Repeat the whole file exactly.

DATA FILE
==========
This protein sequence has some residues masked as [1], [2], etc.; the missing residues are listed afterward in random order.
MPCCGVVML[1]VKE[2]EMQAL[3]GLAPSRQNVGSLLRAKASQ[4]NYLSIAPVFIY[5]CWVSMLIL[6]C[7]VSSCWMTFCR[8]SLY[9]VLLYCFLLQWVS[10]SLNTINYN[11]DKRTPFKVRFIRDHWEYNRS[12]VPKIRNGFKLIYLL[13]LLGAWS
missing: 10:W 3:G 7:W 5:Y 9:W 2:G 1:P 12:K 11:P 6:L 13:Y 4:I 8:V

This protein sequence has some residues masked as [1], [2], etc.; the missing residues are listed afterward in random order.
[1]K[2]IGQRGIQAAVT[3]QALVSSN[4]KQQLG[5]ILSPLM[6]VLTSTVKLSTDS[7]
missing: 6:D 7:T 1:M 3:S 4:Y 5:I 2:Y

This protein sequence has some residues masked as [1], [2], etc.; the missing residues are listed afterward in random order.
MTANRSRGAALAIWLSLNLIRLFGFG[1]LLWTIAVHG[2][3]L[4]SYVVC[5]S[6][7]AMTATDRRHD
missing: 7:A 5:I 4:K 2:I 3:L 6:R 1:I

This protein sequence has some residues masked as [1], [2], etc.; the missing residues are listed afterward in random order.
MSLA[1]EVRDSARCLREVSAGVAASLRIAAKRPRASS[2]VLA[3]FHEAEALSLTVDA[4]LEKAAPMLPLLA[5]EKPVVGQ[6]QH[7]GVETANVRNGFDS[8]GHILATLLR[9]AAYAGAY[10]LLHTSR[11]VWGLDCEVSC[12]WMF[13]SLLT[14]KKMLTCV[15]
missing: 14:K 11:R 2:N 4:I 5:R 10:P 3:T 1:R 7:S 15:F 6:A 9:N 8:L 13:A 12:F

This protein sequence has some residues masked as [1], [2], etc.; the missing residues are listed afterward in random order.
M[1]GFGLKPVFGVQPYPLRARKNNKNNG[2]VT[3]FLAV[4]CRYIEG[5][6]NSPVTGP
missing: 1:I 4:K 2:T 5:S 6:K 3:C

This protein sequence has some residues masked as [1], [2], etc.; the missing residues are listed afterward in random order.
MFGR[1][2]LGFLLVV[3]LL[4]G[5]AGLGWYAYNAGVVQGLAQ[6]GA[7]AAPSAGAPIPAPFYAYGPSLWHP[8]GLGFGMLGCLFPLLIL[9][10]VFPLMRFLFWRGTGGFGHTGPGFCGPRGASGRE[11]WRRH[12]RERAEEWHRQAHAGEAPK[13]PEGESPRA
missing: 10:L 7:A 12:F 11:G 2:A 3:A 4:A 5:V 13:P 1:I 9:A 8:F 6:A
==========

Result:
This protein sequence has some residues masked as [1], [2], etc.; the missing residues are listed afterward in random order.
MPCCGVVML[1]VKE[2]EMQAL[3]GLAPSRQNVGSLLRAKASQ[4]NYLSIAPVFIY[5]CWVSMLIL[6]C[7]VSSCWMTFCR[8]SLY[9]VLLYCFLLQWVS[10]SLNTINYN[11]DKRTPFKVRFIRDHWEYNRS[12]VPKIRNGFKLIYLL[13]LLGAWS
missing: 10:W 3:G 7:W 5:Y 9:W 2:G 1:P 12:K 11:P 6:L 13:Y 4:I 8:V

This protein sequence has some residues masked as [1], [2], etc.; the missing residues are listed afterward in random order.
[1]K[2]IGQRGIQAAVT[3]QALVSSN[4]KQQLG[5]ILSPLM[6]VLTSTVKLSTDS[7]
missing: 6:D 7:T 1:M 3:S 4:Y 5:I 2:Y

This protein sequence has some residues masked as [1], [2], etc.; the missing residues are listed afterward in random order.
MTANRSRGAALAIWLSLNLIRLFGFG[1]LLWTIAVHG[2][3]L[4]SYVVC[5]S[6][7]AMTATDRRHD
missing: 7:A 5:I 4:K 2:I 3:L 6:R 1:I

This protein sequence has some residues masked as [1], [2], etc.; the missing residues are listed afterward in random order.
MSLA[1]EVRDSARCLREVSAGVAASLRIAAKRPRASS[2]VLA[3]FHEAEALSLTVDA[4]LEKAAPMLPLLA[5]EKPVVGQ[6]QH[7]GVETANVRNGFDS[8]GHILATLLR[9]AAYAGAY[10]LLHTSR[11]VWGLDCEVSC[12]WMF[13]SLLT[14]KKMLTCV[15]
missing: 14:K 11:R 2:N 4:I 5:R 10:P 3:T 1:R 7:S 15:F 6:A 9:N 8:L 13:A 12:F

This protein sequence has some residues masked as [1], [2], etc.; the missing residues are listed afterward in random order.
M[1]GFGLKPVFGVQPYPLRARKNNKNNG[2]VT[3]FLAV[4]CRYIEG[5][6]NSPVTGP
missing: 1:I 4:K 2:T 5:S 6:K 3:C

This protein sequence has some residues masked as [1], [2], etc.; the missing residues are listed afterward in random order.
MFGR[1][2]LGFLLVV[3]LL[4]G[5]AGLGWYAYNAGVVQGLAQ[6]GA[7]AAPSAGAPIPAPFYAYGPSLWHP[8]GLGFGMLGCLFPLLIL[9][10]VFPLMRFLFWRGTGGFGHTGPGFCGPRGASGRE[11]WRRH[12]RERAEEWHRQAHAGEAPK[13]PEGESPRA
missing: 10:L 7:A 12:F 11:G 2:A 3:A 4:A 5:V 13:P 1:I 9:A 8:F 6:A